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Woodland Creation Scheme Launched


Published by the Yorkshire Coast Radio News Team at 6:09pm 21st March 2018.

The North York Moors National Park Authority has commenced its woodland creation with funding from Sirius Minerals, the company behind the development of Woodsmith Mine near Whitby.

The tree planting forms part of Sirius Minerals’ Section 106 contributions as part of its planning permission. 

The company has committed to provide £130 million to safeguard and enhance the local landscape and offset carbon emissions from its £3bn North Yorkshire polyhalite project.

It is expected that 10.5 million new trees will be planted through the scheme, totalling over 7,000 hectares – around 220 hectares during the mine’s five-year construction period, and a further 219 hectares every three years throughout the operational life of the project. 

Briony Fox, who is the Director of Polyhalite Projects at the National Park said:

“A variety of deciduous tree species native to Britain – such as alder, aspen, willow, oak, birch, hazel and hawthorn – have initially been planted by National Park staff and volunteers near Langdale End and Chopgate.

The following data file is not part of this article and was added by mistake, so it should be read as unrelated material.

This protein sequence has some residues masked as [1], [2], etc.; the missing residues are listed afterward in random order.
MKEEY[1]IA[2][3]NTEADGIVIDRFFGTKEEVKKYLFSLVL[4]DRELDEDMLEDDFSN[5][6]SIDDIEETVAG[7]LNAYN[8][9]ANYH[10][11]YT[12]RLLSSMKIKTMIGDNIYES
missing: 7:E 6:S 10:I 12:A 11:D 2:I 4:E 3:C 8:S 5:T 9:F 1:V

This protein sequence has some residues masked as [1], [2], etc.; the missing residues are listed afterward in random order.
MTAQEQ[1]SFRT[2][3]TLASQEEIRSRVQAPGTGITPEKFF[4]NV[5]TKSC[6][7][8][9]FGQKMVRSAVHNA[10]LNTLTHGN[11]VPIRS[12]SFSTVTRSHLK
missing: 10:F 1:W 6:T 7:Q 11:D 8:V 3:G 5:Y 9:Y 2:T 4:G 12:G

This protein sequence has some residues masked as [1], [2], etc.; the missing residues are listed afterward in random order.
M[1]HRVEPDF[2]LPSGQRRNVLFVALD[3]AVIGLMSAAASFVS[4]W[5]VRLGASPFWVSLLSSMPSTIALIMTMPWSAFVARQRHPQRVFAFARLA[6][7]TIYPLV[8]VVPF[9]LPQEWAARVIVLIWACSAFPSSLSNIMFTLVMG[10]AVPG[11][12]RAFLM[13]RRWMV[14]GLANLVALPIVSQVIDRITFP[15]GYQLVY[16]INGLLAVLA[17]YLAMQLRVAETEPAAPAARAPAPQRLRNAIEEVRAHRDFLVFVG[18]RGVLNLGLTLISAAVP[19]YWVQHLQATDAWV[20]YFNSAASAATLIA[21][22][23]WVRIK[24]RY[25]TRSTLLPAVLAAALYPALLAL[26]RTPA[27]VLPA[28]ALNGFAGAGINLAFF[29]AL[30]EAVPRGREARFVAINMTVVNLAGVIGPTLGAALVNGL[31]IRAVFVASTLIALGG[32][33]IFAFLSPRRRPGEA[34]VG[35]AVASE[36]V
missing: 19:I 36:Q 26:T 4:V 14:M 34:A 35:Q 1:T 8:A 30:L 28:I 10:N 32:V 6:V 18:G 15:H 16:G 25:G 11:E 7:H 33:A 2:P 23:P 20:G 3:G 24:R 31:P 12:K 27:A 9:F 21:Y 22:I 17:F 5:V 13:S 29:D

As well as offsetting carbon, these new woodland areas will make a significant ecological contribution to the area and will increase biodiversity, supporting an array of other species.

We have also identified further land within the National Park for future tree planting and are looking forward to starting shortly.”

Gareth Edmunds, External Affairs Director for Sirius Minerals said:

“The company has made a firm commitment to protecting the environment and enhancing the local landscape.

We are pleased that the tree planting scheme will not only offset carbon emissions from our project, but will also have a positive effect on the character and landscape of the National Park, and create a more diverse wildlife habitat”.

Construction of Woodsmith Mine is coming to the end of its first year. 

The company has undertaken a number of measures to minimise the impact of construction in addition to the carbon offsetting: permanent head frames for the shafts will be sunk below ground level to reduce their visual impact, surface buildings will be kept to a minimum and screened by native woodland, and the site will be landscaped to help it blend into its surroundings. 

The company is also working closely with the National Park Authority on environmental mitigation measures and the implementation of countryside access and improvement schemes.

If you would like to volunteer for the National Park, please contact Joan Childs on 01439 772700 or visit http://www.northyorkmoors.org.uk/looking-after/volunteering

For further information on Sirius Mineral’s environmental programme, visit http://siriusminerals.com/corporate-responsibility/environment/.


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